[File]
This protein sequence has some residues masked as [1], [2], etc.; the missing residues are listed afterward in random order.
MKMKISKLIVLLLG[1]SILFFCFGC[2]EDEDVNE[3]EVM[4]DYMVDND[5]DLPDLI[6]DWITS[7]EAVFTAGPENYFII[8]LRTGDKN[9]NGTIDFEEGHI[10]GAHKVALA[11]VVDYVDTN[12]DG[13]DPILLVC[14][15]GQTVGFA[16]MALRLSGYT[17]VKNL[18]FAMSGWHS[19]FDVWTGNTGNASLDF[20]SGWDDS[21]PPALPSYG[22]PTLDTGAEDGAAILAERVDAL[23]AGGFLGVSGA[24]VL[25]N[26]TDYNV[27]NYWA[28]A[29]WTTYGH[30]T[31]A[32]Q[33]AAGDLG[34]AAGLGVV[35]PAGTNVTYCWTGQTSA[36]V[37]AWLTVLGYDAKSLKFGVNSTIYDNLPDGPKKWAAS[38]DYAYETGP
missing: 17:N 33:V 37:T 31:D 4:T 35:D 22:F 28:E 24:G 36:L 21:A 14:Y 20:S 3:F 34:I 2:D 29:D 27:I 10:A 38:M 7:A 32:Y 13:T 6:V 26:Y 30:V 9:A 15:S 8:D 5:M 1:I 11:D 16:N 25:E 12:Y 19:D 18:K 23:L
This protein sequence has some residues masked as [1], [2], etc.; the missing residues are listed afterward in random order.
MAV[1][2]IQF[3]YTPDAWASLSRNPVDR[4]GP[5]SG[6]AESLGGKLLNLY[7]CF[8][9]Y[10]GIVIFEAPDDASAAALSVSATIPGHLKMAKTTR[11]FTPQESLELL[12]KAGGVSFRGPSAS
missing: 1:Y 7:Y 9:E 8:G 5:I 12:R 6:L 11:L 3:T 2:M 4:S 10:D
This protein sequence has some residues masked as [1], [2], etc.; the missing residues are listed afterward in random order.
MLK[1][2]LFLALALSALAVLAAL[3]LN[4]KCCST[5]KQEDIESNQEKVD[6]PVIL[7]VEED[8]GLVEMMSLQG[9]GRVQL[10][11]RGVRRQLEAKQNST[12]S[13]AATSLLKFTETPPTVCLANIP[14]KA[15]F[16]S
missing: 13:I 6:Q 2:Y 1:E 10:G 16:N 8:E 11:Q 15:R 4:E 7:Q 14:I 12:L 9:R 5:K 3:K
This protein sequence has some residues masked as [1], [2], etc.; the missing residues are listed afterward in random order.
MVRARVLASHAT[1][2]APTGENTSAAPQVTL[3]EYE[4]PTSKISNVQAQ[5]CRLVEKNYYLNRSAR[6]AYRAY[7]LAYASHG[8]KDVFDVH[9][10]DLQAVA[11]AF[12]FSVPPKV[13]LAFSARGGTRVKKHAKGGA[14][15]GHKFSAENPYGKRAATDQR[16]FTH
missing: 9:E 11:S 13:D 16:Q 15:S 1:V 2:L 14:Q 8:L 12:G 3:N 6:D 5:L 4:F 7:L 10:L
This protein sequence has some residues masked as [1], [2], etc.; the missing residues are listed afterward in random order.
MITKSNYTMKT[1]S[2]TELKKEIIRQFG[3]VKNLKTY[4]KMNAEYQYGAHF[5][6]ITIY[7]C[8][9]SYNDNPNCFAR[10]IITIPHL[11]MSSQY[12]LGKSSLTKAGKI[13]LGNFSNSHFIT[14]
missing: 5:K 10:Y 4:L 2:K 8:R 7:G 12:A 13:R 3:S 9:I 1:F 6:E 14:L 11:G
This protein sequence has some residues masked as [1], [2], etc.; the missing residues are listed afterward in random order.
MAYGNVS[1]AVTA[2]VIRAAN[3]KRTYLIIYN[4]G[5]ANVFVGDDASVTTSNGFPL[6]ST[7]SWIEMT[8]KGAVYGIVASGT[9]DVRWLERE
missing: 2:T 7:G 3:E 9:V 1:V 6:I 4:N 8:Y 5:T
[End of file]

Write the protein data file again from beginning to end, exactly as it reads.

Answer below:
This protein sequence has some residues masked as [1], [2], etc.; the missing residues are listed afterward in random order.
MKMKISKLIVLLLG[1]SILFFCFGC[2]EDEDVNE[3]EVM[4]DYMVDND[5]DLPDLI[6]DWITS[7]EAVFTAGPENYFII[8]LRTGDKN[9]NGTIDFEEGHI[10]GAHKVALA[11]VVDYVDTN[12]DG[13]DPILLVC[14][15]GQTVGFA[16]MALRLSGYT[17]VKNL[18]FAMSGWHS[19]FDVWTGNTGNASLDF[20]SGWDDS[21]PPALPSYG[22]PTLDTGAEDGAAILAERVDAL[23]AGGFLGVSGA[24]VL[25]N[26]TDYNV[27]NYWA[28]A[29]WTTYGH[30]T[31]A[32]Q[33]AAGDLG[34]AAGLGVV[35]PAGTNVTYCWTGQTSA[36]V[37]AWLTVLGYDAKSLKFGVNSTIYDNLPDGPKKWAAS[38]DYAYETGP
missing: 17:N 33:V 37:T 31:D 4:T 35:D 22:F 28:E 24:G 36:L 21:A 14:Y 20:S 3:F 34:I 2:D 29:D 27:I 10:A 38:M 7:A 32:Y 13:T 6:V 26:Y 30:V 9:A 15:S 8:D 5:M 1:I 11:D 16:N 25:E 12:Y 19:D 18:K 23:L
This protein sequence has some residues masked as [1], [2], etc.; the missing residues are listed afterward in random order.
MAV[1][2]IQF[3]YTPDAWASLSRNPVDR[4]GP[5]SG[6]AESLGGKLLNLY[7]CF[8][9]Y[10]GIVIFEAPDDASAAALSVSATIPGHLKMAKTTR[11]FTPQESLELL[12]KAGGVSFRGPSAS
missing: 1:Y 7:Y 9:E 8:G 5:I 12:R 6:L 11:L 3:T 2:M 4:S 10:D
This protein sequence has some residues masked as [1], [2], etc.; the missing residues are listed afterward in random order.
MLK[1][2]LFLALALSALAVLAAL[3]LN[4]KCCST[5]KQEDIESNQEKVD[6]PVIL[7]VEED[8]GLVEMMSLQG[9]GRVQL[10][11]RGVRRQLEAKQNST[12]S[13]AATSLLKFTETPPTVCLANIP[14]KA[15]F[16]S
missing: 13:I 6:Q 2:Y 1:E 10:G 16:N 8:E 11:Q 15:R 4:E 7:Q 14:I 12:L 9:R 5:K 3:K
This protein sequence has some residues masked as [1], [2], etc.; the missing residues are listed afterward in random order.
MVRARVLASHAT[1][2]APTGENTSAAPQVTL[3]EYE[4]PTSKISNVQAQ[5]CRLVEKNYYLNRSAR[6]AYRAY[7]LAYASHG[8]KDVFDVH[9][10]DLQAVA[11]AF[12]FSVPPKV[13]LAFSARGGTRVKKHAKGGA[14][15]GHKFSAENPYGKRAATDQR[16]FTH
missing: 9:E 11:S 13:D 16:Q 15:S 1:V 2:L 14:Q 8:L 12:G 3:N 6:D 5:L 4:F 7:L 10:L
This protein sequence has some residues masked as [1], [2], etc.; the missing residues are listed afterward in random order.
MITKSNYTMKT[1]S[2]TELKKEIIRQFG[3]VKNLKTY[4]KMNAEYQYGAHF[5][6]ITIY[7]C[8][9]SYNDNPNCFAR[10]IITIPHL[11]MSSQY[12]LGKSSLTKAGKI[13]LGNFSNSHFIT[14]
missing: 5:K 10:Y 4:L 2:K 8:R 7:G 12:A 13:R 3:S 9:I 1:F 6:E 14:L 11:G
This protein sequence has some residues masked as [1], [2], etc.; the missing residues are listed afterward in random order.
MAYGNVS[1]AVTA[2]VIRAAN[3]KRTYLIIYN[4]G[5]ANVFVGDDASVTTSNGFPL[6]ST[7]SWIEMT[8]KGAVYGIVASGT[9]DVRWLERE
missing: 2:T 7:G 3:E 9:V 1:V 6:I 4:N 8:Y 5:T